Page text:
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Memory Upgrades for 2019 Mac Pro - Save Up to 65% vs Factory Costs

Photozoom Pro 3 — poster child for CPU core utilization

With version 2, Photozoom Pro ran more or less single threaded (see CPU Cores Explained). With the recently released version 3, Photozoom Pro 3 is the poster child for the ideal scenario: all available CPU cores being used to their maximum. It is a great example of where a dual-CPU machine kicks butt over a single-CPU machine.

The green area represents CPU usage, and black is idle (the black area at left is prior to the start of the scaling operation). See Monitoring System Performance for more on understanding performance. Here we see 1536% CPU usage out of a maximum of 1600% (for 16 virtual CPU cores). It doesn’t get much better than that.

Photozoom Pro 3 CPU usage

But using CPU cores is more than just using them. They need to scale: twice as many cores should ideally be twice as fast. What’s amazing about Photozoom Pro 3 is that it scales perfectly, an amazing feat compared to what is more typical or even unexpected. We could realistically expect a dual CPU Mac Pro to be about 75% faster than a single CPU system for a well-written program (most programs have some kind of internal bottleneck like memory contention).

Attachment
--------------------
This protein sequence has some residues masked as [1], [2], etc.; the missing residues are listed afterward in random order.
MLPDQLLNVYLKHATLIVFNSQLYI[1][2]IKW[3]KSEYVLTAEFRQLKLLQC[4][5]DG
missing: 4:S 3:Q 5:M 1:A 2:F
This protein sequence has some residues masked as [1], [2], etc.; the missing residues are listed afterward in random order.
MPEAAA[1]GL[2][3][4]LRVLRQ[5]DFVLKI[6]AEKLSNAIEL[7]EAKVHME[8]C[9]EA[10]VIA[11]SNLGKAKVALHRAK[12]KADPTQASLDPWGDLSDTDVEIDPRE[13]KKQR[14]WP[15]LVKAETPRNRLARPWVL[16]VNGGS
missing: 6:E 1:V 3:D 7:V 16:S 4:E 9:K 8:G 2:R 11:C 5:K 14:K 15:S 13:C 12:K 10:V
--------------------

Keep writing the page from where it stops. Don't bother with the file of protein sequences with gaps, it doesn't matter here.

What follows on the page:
I tested scalability by sizing up a Nikon D3x image to 200% of original size, generating a 558.4MB 16-bit TIF. I ran the test with all 16 virtual cores enabled (both CPUs) and with one of the CPUs disabled (using Apple’s CHUD tools), leaving 8 virtual cores active. Here are the times for S-Spline Max:

Dual CPU:    6:17
Single CPU: 12:35

Scalability doesn’t get any more ideal than that. I could’t even credibly make it up.

I tested version 2 against version 3 and saw these results using S-Spline XL (much faster but slightly lower quality than S-Spline Max):

PZP version 2: 80 sec
PZP version 3: 21 sec

For whatever reason, S-Spline XL uses only about half the CPU cores. Still, there is a 4X speedup from version 2 to version 3. What a great upgrade!


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